A short N-terminal sequence of PTEN controls cytoplasmic localization and is required for suppression of cell growth

G. Denning, B. Jean-Joseph, C. Prince, D. L. Durden, P. K. Vogt

Research output: Contribution to journalArticle

78 Scopus citations


Phosphatase and tensin homolog deleted on chromosome 10 (PTEN) is an important negative regulator of cell growth and a tumor suppressor. Its growth-attenuating activity is based on the dephosphorylation of phosphatidylinositol 3,4,5-trisphosphate (PIP3), an essential second messenger for the phosphoinositide 3-kinase/Akt signaling pathway. This activity may require localization of PTEN to cytoplasmic membranes. Yet PTEN can also localize to the cell nucleus where its functions remain unclear. Here we present data that define a short sequence in the N-terminal region of PTEN required for cytoplasmic localization. We will refer to this sequence as cytoplasmic localization signal (CLS). It could function as a non-canonical signal for nuclear export or as a cytoplasmic retention signal of PTEN. Mutations within the CLS induce nuclear localization and impair growth suppressive activities of PTEN while preserving lipid phosphatase activity. We propose that nuclear localization of PTEN is not compatible with plasma membrane-targeted growth suppressive functions of PTEN.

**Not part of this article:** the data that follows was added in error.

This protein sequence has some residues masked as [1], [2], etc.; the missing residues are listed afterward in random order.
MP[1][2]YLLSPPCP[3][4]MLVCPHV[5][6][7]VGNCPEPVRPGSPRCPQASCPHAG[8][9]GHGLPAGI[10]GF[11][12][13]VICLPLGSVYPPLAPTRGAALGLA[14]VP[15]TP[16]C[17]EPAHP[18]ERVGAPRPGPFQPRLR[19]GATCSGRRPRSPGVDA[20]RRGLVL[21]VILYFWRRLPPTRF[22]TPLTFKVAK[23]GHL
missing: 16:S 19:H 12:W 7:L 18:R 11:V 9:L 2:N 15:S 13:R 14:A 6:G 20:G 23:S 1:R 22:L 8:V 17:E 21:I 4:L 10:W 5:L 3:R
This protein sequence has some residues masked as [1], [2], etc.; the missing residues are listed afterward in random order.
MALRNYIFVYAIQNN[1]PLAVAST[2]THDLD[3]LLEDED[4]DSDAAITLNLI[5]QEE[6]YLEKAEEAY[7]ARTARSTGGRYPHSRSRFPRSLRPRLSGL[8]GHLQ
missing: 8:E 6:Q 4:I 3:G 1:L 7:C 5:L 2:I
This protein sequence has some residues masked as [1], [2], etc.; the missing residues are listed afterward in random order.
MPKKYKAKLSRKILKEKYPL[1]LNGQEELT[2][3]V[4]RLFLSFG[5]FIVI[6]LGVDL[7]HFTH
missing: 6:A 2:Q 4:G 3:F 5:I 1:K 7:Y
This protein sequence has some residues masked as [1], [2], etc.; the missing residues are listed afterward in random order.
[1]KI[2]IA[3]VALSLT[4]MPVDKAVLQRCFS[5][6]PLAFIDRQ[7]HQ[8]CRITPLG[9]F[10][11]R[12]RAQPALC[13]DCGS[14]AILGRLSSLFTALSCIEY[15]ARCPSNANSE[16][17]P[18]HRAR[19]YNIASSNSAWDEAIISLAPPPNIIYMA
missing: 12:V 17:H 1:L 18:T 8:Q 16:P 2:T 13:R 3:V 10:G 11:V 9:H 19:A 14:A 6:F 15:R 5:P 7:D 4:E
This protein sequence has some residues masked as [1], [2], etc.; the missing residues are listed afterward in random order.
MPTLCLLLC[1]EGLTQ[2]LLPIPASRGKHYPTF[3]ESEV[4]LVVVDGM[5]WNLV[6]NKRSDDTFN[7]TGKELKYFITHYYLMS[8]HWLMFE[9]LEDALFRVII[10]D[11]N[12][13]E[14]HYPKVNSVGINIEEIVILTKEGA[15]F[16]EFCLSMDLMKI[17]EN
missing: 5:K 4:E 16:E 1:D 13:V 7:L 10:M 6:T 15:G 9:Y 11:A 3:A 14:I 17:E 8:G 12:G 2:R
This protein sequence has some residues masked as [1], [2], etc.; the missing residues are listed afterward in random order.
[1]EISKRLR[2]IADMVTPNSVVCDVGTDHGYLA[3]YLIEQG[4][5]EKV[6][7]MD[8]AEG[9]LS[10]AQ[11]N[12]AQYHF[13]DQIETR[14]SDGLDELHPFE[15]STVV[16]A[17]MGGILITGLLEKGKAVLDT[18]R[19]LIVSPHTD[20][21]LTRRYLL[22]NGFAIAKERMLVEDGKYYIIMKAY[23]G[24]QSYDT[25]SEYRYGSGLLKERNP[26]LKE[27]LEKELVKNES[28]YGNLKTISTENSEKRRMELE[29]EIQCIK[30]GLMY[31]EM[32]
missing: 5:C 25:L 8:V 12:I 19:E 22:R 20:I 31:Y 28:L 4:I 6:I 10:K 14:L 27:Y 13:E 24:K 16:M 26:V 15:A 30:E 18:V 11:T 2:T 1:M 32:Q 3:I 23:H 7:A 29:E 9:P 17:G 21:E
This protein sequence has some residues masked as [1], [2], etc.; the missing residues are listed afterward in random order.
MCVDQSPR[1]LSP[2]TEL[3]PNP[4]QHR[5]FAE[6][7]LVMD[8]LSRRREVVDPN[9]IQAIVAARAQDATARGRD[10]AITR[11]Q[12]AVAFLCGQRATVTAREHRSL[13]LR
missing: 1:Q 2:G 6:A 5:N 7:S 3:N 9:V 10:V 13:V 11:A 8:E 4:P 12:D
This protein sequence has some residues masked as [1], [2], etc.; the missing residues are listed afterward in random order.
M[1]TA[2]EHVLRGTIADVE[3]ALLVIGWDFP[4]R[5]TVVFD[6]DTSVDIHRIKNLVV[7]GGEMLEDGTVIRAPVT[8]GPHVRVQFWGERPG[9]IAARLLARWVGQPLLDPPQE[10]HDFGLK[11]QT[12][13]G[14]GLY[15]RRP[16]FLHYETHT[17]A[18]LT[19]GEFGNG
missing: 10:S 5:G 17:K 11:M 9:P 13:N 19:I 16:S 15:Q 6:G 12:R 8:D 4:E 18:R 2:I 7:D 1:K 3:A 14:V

Original languageEnglish (US)
Pages (from-to)3930-3940
Number of pages11
Issue number27
StatePublished - Jun 7 2007



  • Cytoplasmic localization signal
  • Lipid binding
  • Mutation
  • PTEN
  • Tumor suppressor

ASJC Scopus subject areas

  • Molecular Biology
  • Genetics
  • Cancer Research

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